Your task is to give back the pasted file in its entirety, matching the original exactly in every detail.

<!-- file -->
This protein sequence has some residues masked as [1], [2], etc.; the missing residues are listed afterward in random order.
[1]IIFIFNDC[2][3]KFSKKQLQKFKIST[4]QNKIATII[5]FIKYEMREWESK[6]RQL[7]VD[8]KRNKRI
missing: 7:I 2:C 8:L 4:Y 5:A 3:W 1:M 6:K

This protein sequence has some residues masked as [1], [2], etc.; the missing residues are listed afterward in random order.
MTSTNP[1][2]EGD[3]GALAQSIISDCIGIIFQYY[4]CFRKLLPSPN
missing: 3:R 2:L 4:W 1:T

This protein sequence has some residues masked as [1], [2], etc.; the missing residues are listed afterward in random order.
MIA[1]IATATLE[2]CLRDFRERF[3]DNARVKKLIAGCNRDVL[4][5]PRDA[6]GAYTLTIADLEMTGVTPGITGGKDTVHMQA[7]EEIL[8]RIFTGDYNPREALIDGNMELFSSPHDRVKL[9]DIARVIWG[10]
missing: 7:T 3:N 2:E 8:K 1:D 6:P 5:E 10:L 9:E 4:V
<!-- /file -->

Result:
This protein sequence has some residues masked as [1], [2], etc.; the missing residues are listed afterward in random order.
[1]IIFIFNDC[2][3]KFSKKQLQKFKIST[4]QNKIATII[5]FIKYEMREWESK[6]RQL[7]VD[8]KRNKRI
missing: 7:I 2:C 8:L 4:Y 5:A 3:W 1:M 6:K

This protein sequence has some residues masked as [1], [2], etc.; the missing residues are listed afterward in random order.
MTSTNP[1][2]EGD[3]GALAQSIISDCIGIIFQYY[4]CFRKLLPSPN
missing: 3:R 2:L 4:W 1:T

This protein sequence has some residues masked as [1], [2], etc.; the missing residues are listed afterward in random order.
MIA[1]IATATLE[2]CLRDFRERF[3]DNARVKKLIAGCNRDVL[4][5]PRDA[6]GAYTLTIADLEMTGVTPGITGGKDTVHMQA[7]EEIL[8]RIFTGDYNPREALIDGNMELFSSPHDRVKL[9]DIARVIWG[10]
missing: 7:T 3:N 2:E 8:K 1:D 6:P 5:E 10:L 9:E 4:V